The enemy is crafty. When he has exhausted one attack on the vital core of the Christian faith, he tries another. And another. And another. There are always seemingly well-taught people who reject all the old heresies and compromises but swallow the new ones whole. These are the same folks Jesus derided for laying wreaths on the tombs of the dead prophets while persecuting the living ones. They have failed to learn the lessons of the past because they understand the old heresies as bad ideas, and not as temptations.

The liquor ad always has a picture of the girl dancing at a party on Friday night, never a picture of the same girl passed out in a gutter on Saturday morning. Temptations always look good at the time, and bad in hindsight. The old heresies were tempting at the time–and we need to learn to see how the temptation worked at the time–but usually don’t look all that appealing today. The new attacks look very tempting now, because they are temptations geared to this historical moment.

And so one of the pastor’s tasks is to continually articulate the unchanging fundamentals of the Christian faith in a way that cuts against the current set of temptations. There is an ever-present danger of being ready to win the battles of the past, but woefully unprepared for the temptations of the present. So while I happily affirm and defend the Creed of Nicea, the Definition of Chalcedon, the five solas of the Reformation, the five fundamentals of the early 20th century, and so on–if I stop there, I am not doing my job.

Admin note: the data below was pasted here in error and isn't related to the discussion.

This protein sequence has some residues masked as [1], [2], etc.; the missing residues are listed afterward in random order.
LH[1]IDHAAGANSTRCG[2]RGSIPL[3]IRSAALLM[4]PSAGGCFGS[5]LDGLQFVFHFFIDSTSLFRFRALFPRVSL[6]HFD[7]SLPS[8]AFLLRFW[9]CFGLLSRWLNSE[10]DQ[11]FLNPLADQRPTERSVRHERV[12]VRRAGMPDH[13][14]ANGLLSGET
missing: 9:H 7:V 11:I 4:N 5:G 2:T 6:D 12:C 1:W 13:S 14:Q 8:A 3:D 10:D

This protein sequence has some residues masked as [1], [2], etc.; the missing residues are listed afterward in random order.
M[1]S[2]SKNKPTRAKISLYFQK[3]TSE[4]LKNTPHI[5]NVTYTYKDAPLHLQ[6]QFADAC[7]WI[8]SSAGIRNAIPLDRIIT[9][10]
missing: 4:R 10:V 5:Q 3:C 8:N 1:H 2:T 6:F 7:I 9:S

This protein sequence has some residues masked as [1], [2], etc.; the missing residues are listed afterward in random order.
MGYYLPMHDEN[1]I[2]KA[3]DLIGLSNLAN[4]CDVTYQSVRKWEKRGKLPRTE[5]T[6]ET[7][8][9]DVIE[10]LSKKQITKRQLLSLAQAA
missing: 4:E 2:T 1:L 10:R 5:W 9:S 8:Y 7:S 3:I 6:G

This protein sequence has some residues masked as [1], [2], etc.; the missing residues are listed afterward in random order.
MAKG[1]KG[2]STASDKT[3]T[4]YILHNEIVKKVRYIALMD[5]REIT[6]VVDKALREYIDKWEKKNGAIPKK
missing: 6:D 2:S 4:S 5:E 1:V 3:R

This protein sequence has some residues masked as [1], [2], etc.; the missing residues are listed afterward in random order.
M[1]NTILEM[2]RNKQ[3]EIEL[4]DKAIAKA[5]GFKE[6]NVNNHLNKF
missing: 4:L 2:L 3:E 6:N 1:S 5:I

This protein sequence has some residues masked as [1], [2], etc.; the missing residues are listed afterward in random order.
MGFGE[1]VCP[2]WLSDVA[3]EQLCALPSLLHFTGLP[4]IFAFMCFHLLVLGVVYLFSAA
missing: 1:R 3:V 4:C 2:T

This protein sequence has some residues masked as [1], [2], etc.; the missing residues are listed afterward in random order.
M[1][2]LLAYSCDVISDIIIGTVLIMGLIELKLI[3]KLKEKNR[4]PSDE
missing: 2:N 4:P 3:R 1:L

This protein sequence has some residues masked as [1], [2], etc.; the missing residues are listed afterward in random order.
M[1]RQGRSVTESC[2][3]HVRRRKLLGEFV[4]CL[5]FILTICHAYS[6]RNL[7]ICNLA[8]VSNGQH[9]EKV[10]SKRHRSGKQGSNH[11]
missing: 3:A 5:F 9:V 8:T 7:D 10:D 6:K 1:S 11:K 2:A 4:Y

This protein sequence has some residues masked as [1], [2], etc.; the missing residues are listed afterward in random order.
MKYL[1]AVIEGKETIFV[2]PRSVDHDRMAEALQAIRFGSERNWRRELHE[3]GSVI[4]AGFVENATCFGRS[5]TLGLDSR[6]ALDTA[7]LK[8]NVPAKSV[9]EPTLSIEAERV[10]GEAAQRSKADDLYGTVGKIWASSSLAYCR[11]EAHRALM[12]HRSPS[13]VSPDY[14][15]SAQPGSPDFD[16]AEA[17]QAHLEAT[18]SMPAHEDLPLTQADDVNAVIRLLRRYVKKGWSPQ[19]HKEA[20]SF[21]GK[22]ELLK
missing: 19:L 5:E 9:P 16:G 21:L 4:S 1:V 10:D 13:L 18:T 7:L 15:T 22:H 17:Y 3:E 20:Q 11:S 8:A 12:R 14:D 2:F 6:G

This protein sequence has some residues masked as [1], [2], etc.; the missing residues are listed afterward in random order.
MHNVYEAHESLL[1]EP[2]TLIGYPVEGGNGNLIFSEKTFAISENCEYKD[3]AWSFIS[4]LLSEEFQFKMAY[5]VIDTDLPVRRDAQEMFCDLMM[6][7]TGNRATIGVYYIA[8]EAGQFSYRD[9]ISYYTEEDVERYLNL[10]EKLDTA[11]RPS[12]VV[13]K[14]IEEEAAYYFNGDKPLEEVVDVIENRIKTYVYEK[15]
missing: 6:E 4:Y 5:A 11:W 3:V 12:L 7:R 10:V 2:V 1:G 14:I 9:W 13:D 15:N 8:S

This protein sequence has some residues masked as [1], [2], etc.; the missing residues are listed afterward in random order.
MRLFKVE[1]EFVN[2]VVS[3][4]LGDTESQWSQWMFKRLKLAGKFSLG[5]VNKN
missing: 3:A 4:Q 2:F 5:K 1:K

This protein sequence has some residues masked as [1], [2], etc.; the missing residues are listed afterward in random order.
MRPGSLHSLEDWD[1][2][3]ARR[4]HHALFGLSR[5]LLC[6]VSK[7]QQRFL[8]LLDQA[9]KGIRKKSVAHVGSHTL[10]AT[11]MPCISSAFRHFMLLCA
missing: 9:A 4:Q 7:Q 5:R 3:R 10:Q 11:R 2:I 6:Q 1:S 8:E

The need of the hour is to articulate the unchanging Christian faith in a way that cuts against today’s temptations. In this series, I will lay out a modest proposal: five fundamentals to do just that.


Going Full Cornpone

17 December 2018

Most of the American church is in bondage to a worldview that doesn’t wholeheartedly believe in the supernatural. It grudgingly allows for a handful of supernatural things that we feel forced to accept, but the truth is that the more intellectually respectable you aspire to be, the fewer supernatural things you can believe in. That’s how the hierarchy works.

If you’re okay with just being part of the rank and file, then you can be a little mushy on creation, and believe in the miracles of the Exodus. That’s fine for normal people. If you want to be an educated Christian, then you’ll clearly see myth in the early chapters of Genesis and have a tentative scientific explanation for the Exodus stories. Maybe the Sea of Reeds was only waist deep, after all. You’ll only start going supernatural around the later prophets or the ministry of Jesus.

The real intellectuals explain away the miracles of Jesus’ life, and just barely tolerate the resurrection. Of course only the total cornpones believe in 6-day creation or a worldwide flood, and even those guys mostly don’t expect God to do anything supernatural today.

Jesus wasn’t a big fan of that kind of thinking. He seemed to think and act as if God could show up anytime, anywhere, and do absolutely anything. Always had, always would. And He taught His disciples to act the same way.

Why’d we stop?